“I wouldn’t count on it,” he began by weighing in on the frankly ludicrous notion of luring the Guardian down from its nest on the mountain peak. “We’ll be fighting it and the mountain on the way down if we try.” If they (rightly) thought scaling the mountain would be difficult, coming down from it with one of the World’s dozen apex entities right on top of them the whole way would make for a hellish exercise in task management they might regret considering, never mind the collateral threat it posed to the town (and possibly beyond) should they hypothetically succeed. Fox almost preferred the idea of turning the Railway Gun on it from where they stood if he honestly thought it a viable option. Range, accuracy, altitude disparity, risk of causing avalanche/rock slide, and attrition least of all were just a few among several conceivable impediments to an artillery-based approach. “We’ll be fighting on its territory either way. We may just have to accept that and make the most of it,” he concluded, simply to keep expectations reasonable.

As it happened, the luchadora was able to bring them directly to a passable solution, one that would conveniently allow the climbing party to beam the ground team directly to the summit with them if they so choose. Fox, however, did have one suggestion: “We should leave one down here,” he said, referring to the recieving portcrystals, naturally assigning an adjoining ferrystone with a climber. “If anything happens, we’ll have to be able to get someone out; someone who can get word home if we don’t make it back.” This was essentially the same plan going the opposite way to serve an alternate purpose, and if enough stones were available to keep a two-way option open, potential volunteers could work that out amongst themselves prior to the team setting off. They had then to figure it out, and later to make good on their options.

Tostada, apparently having done this no small number of times, was glad to lead the Seekers up on the first stretch of their ascent, and Fox contentedly fell in behind her. She forewarned them of the first obstacle of reckless joyriders they would encounter on the way, assuring them that wouldn’t pose too much of a threat, and certainly not intentionally. Be that as it may, if said obstacle, the first and least of several to come, felled or gave hard pause to any of them, that would confirm for any in doubt whether or not it would be better for them to push on with the rest or stay behind and wait for them to clear the peak.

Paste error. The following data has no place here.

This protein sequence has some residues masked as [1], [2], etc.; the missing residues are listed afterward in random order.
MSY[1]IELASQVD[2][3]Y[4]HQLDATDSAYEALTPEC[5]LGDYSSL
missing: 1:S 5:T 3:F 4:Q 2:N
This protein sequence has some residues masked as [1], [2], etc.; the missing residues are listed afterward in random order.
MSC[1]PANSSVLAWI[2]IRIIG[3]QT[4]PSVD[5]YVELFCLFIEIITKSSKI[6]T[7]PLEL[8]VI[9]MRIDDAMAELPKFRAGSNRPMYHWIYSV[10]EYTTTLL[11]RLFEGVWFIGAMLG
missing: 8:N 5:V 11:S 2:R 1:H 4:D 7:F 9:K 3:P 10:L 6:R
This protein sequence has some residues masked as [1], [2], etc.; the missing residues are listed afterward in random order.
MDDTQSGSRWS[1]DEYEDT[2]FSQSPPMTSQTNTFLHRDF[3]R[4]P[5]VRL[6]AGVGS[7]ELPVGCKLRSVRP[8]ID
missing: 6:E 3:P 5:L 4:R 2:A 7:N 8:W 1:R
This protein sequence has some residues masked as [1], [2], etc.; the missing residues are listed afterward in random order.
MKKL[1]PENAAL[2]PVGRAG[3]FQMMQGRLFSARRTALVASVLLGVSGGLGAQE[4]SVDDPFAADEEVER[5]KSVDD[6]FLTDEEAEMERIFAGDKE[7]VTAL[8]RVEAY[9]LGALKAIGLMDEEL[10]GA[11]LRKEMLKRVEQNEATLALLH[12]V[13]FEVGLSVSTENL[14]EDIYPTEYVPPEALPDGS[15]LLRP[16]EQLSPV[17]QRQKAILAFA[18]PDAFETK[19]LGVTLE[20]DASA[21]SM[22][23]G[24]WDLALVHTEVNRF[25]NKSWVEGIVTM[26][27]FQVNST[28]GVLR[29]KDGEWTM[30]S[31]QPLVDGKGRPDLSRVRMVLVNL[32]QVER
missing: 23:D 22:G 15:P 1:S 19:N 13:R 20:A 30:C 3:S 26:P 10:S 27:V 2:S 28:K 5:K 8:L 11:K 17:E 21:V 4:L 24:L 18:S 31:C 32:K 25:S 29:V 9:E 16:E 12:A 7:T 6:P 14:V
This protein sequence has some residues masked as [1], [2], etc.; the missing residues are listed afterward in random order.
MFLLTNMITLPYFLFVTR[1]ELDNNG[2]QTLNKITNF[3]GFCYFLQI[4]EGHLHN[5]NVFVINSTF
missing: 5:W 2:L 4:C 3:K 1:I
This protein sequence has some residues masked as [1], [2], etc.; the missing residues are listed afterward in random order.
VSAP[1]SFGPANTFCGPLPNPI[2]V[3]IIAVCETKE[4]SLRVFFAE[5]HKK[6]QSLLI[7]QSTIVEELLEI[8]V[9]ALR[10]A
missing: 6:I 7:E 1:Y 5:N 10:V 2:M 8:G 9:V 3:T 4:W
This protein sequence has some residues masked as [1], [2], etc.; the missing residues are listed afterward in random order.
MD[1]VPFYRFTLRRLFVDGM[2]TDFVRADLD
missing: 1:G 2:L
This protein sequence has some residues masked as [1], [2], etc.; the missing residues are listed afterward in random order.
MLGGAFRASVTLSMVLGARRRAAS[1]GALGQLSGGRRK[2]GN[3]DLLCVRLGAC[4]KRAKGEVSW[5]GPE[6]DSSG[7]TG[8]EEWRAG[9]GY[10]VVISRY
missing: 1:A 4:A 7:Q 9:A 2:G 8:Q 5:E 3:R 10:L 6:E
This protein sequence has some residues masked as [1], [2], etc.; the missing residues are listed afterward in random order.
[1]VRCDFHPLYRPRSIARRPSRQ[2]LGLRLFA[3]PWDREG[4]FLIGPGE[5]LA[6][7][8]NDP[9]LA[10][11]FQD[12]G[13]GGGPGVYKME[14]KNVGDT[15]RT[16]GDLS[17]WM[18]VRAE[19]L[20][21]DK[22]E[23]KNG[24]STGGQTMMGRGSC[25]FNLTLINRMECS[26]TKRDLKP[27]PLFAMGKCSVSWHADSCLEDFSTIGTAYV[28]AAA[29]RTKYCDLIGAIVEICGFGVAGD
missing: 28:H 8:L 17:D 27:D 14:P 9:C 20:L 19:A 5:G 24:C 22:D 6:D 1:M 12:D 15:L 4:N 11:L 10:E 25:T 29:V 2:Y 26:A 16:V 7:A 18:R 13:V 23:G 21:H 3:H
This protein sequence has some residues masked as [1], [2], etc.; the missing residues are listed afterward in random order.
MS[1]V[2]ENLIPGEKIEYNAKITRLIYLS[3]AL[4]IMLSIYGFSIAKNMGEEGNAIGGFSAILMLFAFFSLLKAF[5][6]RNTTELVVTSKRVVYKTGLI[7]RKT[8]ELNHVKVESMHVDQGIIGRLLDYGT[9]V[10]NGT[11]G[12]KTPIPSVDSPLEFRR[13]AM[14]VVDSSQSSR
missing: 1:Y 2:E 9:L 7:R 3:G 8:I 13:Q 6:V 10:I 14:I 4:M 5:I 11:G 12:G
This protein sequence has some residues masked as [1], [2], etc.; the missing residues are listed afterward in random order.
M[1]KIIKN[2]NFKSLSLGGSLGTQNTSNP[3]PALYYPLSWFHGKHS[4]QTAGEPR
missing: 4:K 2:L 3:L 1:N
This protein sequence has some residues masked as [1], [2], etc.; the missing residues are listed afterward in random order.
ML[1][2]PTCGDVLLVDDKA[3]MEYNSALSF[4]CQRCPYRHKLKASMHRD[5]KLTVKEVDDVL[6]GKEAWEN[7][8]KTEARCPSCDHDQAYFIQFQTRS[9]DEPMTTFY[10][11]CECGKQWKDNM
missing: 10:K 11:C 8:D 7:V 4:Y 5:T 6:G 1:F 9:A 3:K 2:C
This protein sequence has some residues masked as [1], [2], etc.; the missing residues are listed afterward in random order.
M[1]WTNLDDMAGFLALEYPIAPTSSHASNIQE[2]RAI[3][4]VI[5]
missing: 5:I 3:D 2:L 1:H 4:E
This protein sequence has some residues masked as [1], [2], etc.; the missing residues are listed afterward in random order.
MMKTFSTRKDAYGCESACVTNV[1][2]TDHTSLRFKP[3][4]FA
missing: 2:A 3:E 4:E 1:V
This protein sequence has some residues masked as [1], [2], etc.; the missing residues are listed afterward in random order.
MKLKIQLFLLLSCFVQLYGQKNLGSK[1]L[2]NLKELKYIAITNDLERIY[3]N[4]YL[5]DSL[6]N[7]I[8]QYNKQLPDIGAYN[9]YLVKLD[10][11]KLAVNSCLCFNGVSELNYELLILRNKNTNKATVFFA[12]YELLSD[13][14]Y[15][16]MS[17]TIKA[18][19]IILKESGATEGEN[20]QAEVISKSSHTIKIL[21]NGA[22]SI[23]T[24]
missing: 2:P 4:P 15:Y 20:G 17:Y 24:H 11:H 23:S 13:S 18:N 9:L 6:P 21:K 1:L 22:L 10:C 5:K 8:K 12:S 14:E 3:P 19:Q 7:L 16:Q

Anyone who could or cared to appreciate it had enough time before the initial challenge to take in nature’s splendor as they passed through one of its fine examples; a welcomed, pleasant reminder that deserts weren’t always so barren as to be devoid of value. A veritable peak range in itself, the graduation of burnt red spires tightly formed together almost as if by design gave the impression of having once been settled—or meant to be—and would have almost come as a surprise to find out that no one was taking advantage of it by making there a home for themselves. Surprising, if not for what it was being used for.

The first bike crashed headlong into Tora, putting his improved defensive reflex to work right away, with utter disregard by its rider for their own safety, demonstrably for lack of need. The perpetual reset autoroutine allowed them to forego caution to focus expressly on building and maintaining speed and momentum, though at the expense of those who weren’t part of the race. The group responsively made their own haste setting up a defensive front against all manner of oncoming hill traffic that threatened to run them down. Along with Tora came Jesse, Braum, Midna and the Queen to establish a protective front line, revealing also just how many more ‘shields’ they turned out to have. Of course, they would get nowhere fast by simply staying behind it, as Razputin had realized aloud. Him and Midna both were right, in a way. The line had to end somewhere, and all lines for sure ended at the start. To get behind them, rather, would see them past this.